Treatment with Cerebrolysin induces an increment of melanin production. Photomicrographs of pre-treatment (AC, GI) and post-treatment scalp biopsies (DF, JL) showing brown-black stain to the melanin granules of melanocytes (white arrows). A A–F slides with H and E staining show the brownish melanin color; B G–L slides with Fontana-Masson histochemical staining show the black stains due to argentic deposition of melanin. It is noted that post-treatment sections show a greater number and intensity signal in the hair bulb, hair shaft, and epidermis. A, D, G, J at 100 × magnification; B, C, E, F, K, L at 400 × magnification; C Densitometric quantification of the melanin signal on Fontana-Masson slides. A significant increase (*shows p < 0.01) in melanin signal in the hair bulb was detected in post-treatment biopsies. n = 3. Experiments were independently performed at least in duplicate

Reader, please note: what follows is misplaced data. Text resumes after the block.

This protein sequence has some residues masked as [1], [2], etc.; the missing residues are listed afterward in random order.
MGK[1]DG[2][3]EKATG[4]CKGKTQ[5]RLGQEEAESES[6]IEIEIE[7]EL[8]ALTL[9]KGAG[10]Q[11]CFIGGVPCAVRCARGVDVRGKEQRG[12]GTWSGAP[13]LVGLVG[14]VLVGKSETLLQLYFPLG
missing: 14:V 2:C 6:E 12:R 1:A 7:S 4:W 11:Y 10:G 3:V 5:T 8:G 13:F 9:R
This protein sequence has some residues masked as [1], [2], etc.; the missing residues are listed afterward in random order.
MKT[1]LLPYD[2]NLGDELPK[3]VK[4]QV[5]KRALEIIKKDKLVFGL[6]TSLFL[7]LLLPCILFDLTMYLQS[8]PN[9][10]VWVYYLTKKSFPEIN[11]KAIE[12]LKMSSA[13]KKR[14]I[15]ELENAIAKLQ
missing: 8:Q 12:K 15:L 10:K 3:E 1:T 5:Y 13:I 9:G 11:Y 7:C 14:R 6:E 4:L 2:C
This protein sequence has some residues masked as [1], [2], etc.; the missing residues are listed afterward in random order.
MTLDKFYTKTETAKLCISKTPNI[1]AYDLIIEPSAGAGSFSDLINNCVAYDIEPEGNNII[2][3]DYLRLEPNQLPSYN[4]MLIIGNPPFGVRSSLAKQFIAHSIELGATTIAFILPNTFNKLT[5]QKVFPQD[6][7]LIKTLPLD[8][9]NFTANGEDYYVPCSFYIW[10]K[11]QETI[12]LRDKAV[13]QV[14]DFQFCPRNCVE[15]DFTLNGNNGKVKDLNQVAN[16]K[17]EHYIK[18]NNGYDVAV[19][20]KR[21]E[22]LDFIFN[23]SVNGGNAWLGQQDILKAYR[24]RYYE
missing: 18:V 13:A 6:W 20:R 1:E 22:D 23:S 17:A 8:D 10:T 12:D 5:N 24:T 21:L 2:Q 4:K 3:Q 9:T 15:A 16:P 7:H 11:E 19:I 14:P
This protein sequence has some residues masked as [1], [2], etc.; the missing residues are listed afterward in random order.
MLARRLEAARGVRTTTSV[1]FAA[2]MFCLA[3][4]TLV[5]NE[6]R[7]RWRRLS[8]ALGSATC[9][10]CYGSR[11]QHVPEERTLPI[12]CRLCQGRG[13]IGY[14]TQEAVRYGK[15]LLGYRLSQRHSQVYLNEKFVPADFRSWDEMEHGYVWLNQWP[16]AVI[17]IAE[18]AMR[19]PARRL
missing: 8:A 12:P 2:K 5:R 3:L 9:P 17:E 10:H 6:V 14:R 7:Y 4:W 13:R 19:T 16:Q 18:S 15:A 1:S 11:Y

Cerebrolysin treatment associated with melanosome reactivation

Due to the increment of melanin registered at the light microscopy analysis, we proceeded to determine if melanosome reactivation was occurring in hair bulb melanocytes. Therefore, an immunodetection was performed using a mouse monoclonal specific antibody against Melan-A, also known as Melanoma antigen recognized by T-cells (MART-1), responsible for triggering the synthesis of melanin inclusions. The results show positivity in both the hair bulb and the epidermis of post-treatment samples (Fig. 3D–F) showed a greater number of positive cells when compared to pre-treatment samples (Fig. 3A–C). On transversal sections of hair bulbs, we detect that Melan-A positive melanocytes can be located at lower (G), middle (H), and upper (I) bulge regions.